Diogenes Laertius (essay date c. 200)

(Classical and Medieval Literature Criticism)

SOURCE: “Bion” in Lives of Eminent Philosopher,. Vol. I. Translated by R. D. Hicks. London: William Heinemann, 1925, pp. 422-35.

[In the following essay, Diogenes furnishes one of the primary sources for Bion's biography. The author negatively portrays Bion's character, and recounts numerous examples of his wit. Diogenes is believed to have written in the early third century.]

Bion was by birth a citizen of Borysthenes [Olbia]; who his parents were, and what his circumstances before he took to philosophy, he himself told Antigonus in plain terms. For, when Antigonus inquired:

Who among men, and whence, are you? What is your city and your parents?1

he, knowing that he had already been maligned to the king, replied, “My father was a freedman, who wiped his nose on his sleeve”—meaning that he was a dealer in salt fish—“a native of Borysthenes, with no face to show, but only the writing on his face, a token of his master's severity. My mother was such as a man like my father would marry, from a brothel. Afterwards my father, who had cheated the revenue in some way, was sold with all his family. And I, then a not ungraceful youngster, was bought by a certain rhetorician, who on his death left me all he had. And I burnt his books, scraped everything together, came to Athens and turned philosopher.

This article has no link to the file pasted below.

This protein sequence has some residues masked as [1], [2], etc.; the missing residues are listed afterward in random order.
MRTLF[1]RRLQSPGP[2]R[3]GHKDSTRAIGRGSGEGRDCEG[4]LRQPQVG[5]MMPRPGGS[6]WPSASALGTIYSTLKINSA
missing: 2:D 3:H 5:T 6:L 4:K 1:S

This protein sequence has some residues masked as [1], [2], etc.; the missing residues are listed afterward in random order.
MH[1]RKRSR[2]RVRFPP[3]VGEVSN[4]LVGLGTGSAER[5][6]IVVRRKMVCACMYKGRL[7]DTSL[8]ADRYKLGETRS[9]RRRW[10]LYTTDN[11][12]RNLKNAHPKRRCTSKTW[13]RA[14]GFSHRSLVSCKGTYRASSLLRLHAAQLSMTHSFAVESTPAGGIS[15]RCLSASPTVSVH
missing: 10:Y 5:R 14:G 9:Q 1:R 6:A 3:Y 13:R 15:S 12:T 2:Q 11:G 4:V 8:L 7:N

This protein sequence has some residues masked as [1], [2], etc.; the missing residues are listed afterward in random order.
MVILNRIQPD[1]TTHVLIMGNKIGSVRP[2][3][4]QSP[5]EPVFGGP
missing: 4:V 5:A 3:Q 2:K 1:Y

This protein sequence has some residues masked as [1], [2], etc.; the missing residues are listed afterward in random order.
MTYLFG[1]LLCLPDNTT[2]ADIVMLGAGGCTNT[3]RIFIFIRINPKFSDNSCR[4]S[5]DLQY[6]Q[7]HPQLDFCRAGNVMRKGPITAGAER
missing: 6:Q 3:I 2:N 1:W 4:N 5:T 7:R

This is the stock and this the blood from which I boast to have sprung.2

Such is my story. It is high time, then, that Persaeus and Philonides left off recounting it. Judge me by myself.”